Georges DuBoeuf tastes 200 wines a day, almost every day. I stand in awe of this and asked how he does it.
But first, let me put that number in perspective.
Robert Parker, arguably the most prolific professional wine critic, tastes about 100 wines per day. DuBoeuf does that literally before lunch.
The Wine Spectator's official tasting system is for its critics to sit down with 24 wines at a time, to keep their palates fresh for crucial decisions.
DuBoeuf, who has his own money riding on his decisions, says he needs to taste 10 wines just to warm up.
Homonym alert: DuBoeuf tastes when he has a cold, but won't taste a wine that's cold, and doesn't like to taste anything when the weather is cold.
Why does DuBoeuf need to taste this much? His name is on more wines than probably anybody else in the world.
You might associate DuBoeuf with Beaujolais Nouveau and outrageous promotions of large-production wines. But he tastes hundreds of wines a day because he sells hundreds of different wines every year -- including more than 60 exported to the US -- and every year he must start anew.
Guy Marion, DuBoeuf's enologist and right-hand man for 45 years, says that only about 10% of the grapes for DuBoeuf's 2.5 million annual cases are contracted before the year begins. Everything else goes through the selection process.
Here's how that works. DuBoeuf and Marion always taste together. If Marion is unavailable for some reason, DuBoeuf drafts somebody else; he never tastes alone. There's a contest every year in France for the top sommelier, and DuBoeuf usually invites the winner to come and make a special blend with him; usually the winner accepts. Considering DuBoeuf's buying power -- he gets to say yea or nay to most of the best juice in Beaujolais -- wouldn't you?
DuBoeuf and Marion taste in two daily sessions: From about noon to 1 p.m., and again from 6-7 p.m. "Always before dinner and lunch," DuBoeuf says. "We're thirsty by that time."
They're fast -- they taste nearly two wines per minute. It helps to have lab assistants to set up and clear glassware.
"I never drink coffee," DuBoeuf says. "I like the smell, but the taste of coffee is strong and stays too long in the mouth. I will drink green tea. Tea is just as complicated as wine. There are a lot of different tea regions."
DuBoeuf says he needs to taste 10 wines to warm up. "It's like an athlete needs to warm up before a big game," he says. "The sensory system is so complex. You need to get it going."
Though DuBoeuf is now 77, he still tastes standing up.
"We stand because there are so many wines to taste," he says. "We'll assess a wine's taste and nose and might go back to just the nose. It's very physical. It's hard work."
Now is the point where, if this column were on a non-wine site, the writer would insert a snide remark such as, how hard could it be? But I taste wine professionally too, and I'm significantly younger than DuBoeuf, and believe me, 200 wines -- that's hard. And for him this is an every day thing, though he does keep an eye on the weather--because he says atmospheric conditions affect the way wine tastes.
"When the north wind blows, it's always better to try the wine then," DuBoeuf says. "But if it snows, it's a disaster."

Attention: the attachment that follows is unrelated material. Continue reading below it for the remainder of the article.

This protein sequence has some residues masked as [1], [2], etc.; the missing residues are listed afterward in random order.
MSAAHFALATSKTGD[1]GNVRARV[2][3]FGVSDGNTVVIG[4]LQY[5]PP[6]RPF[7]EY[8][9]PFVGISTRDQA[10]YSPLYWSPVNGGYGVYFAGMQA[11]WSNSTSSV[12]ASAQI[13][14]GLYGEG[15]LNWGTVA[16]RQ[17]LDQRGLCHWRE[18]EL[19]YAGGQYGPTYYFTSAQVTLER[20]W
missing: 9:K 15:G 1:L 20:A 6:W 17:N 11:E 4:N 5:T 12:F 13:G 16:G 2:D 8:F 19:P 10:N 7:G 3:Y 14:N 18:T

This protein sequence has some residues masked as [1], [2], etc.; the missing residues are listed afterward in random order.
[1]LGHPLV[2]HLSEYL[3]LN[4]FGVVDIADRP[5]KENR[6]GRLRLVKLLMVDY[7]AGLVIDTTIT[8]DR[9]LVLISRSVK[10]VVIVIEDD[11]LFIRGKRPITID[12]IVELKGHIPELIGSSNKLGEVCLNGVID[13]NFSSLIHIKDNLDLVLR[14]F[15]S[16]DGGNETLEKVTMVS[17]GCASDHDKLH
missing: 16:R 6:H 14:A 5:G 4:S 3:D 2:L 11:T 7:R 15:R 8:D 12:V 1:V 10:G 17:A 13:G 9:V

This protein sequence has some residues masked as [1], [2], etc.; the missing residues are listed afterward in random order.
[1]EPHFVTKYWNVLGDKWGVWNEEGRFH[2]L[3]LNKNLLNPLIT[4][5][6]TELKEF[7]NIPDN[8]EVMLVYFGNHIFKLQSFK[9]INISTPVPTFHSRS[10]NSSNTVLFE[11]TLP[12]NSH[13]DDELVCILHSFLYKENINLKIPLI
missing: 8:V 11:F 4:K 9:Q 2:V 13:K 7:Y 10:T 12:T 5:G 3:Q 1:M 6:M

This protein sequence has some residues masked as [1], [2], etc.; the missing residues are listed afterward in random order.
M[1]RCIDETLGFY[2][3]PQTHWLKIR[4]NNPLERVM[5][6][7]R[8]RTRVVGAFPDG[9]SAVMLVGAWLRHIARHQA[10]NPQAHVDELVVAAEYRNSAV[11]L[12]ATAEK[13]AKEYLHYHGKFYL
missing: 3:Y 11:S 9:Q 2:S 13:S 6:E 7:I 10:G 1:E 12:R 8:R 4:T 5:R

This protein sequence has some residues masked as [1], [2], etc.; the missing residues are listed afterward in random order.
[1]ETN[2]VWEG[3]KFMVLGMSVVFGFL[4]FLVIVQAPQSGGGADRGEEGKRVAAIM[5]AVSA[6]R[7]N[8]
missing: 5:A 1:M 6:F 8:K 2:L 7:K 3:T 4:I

DuBoeuf's organization is industrially large, but he still has a farmer's superstitions -- or wisdom, depending on how you look at it. He cancels planned bottlings because of atmospheric conditions. "By bottling on the wrong day, you can take away whatever's good," he says. "One time we had 10 barrels of the same wine. We bottled one every month. It's amazing how different the wines were."
Visiting DuBoeuf at his headquarters in Romanèche-Thorins allows one to see both sides of his business: Over-the-top marketing and serious wine connoisseurship.
Across the street from a train station, DuBoeuf's tasting room is the main tourist attraction in town, and one of the top ones in the whole area. I visited in December and nearly went snowblind from the garish winter-wonderland display of animatronic elves, reindeer and I forget what all-else, all varnished white and shiny. Delighted elderly visitors clucked their tongues; I hadn't realized people still made that sound. From the tasting room, it would be hard to guess exactly what DuBoeuf sells: Could be spray-on glitter makeup, could be panty hose.
But if you're invited to push through a door to the production side, it's all business, without any of the decorative flourishes one sees in Bordeaux or Napa barrel rooms.
I'm used to dismissing DuBoeuf's most obvious products, namely, his Beaujolais Nouveau and the entry-level village wines that most of us encounter. Yet, I confess that until the visit I didn't realize how many great Cru Beaujolais he's also responsible for: Domaine Dit Baron Brouilly, with its strong limestone taste; a pair of unusually rich Fleuries, Clos des Quatre Vents and Chateau de Grand Pré; and the lovely Chateau de Capitans Julienas (the 2010 was one of the best wines I tasted in Beaujolais).
I could, literally, go on and on and on. DuBoeuf recently bought Chateau de Chatelard, which makes a very nice Fleurie and also makes one of the best Beaujolais Blanc wines from its extremely rocky soils.
When I first arranged my visit to Beaujolais, I was sent a form that asked how many wines I could taste. I wasn't sure what to write; I can taste 100 wines if I have to but prefer to taste less, and besides, interviews are as important for me as tasting. So I wrote "15," figuring that for everybody but DuBoeuf, that would allow me to taste everything they made.
Marion greeted me in the lab -- DuBoeuf wasn't there yet -- and he had exactly 15 wines lined up and ready to go. "I understand you can taste 15 wines," he said, with some disdain. Now I understand why.
Georges DuBoeuf is 77 years old, and he can taste me under the table -- maybe even before lunch.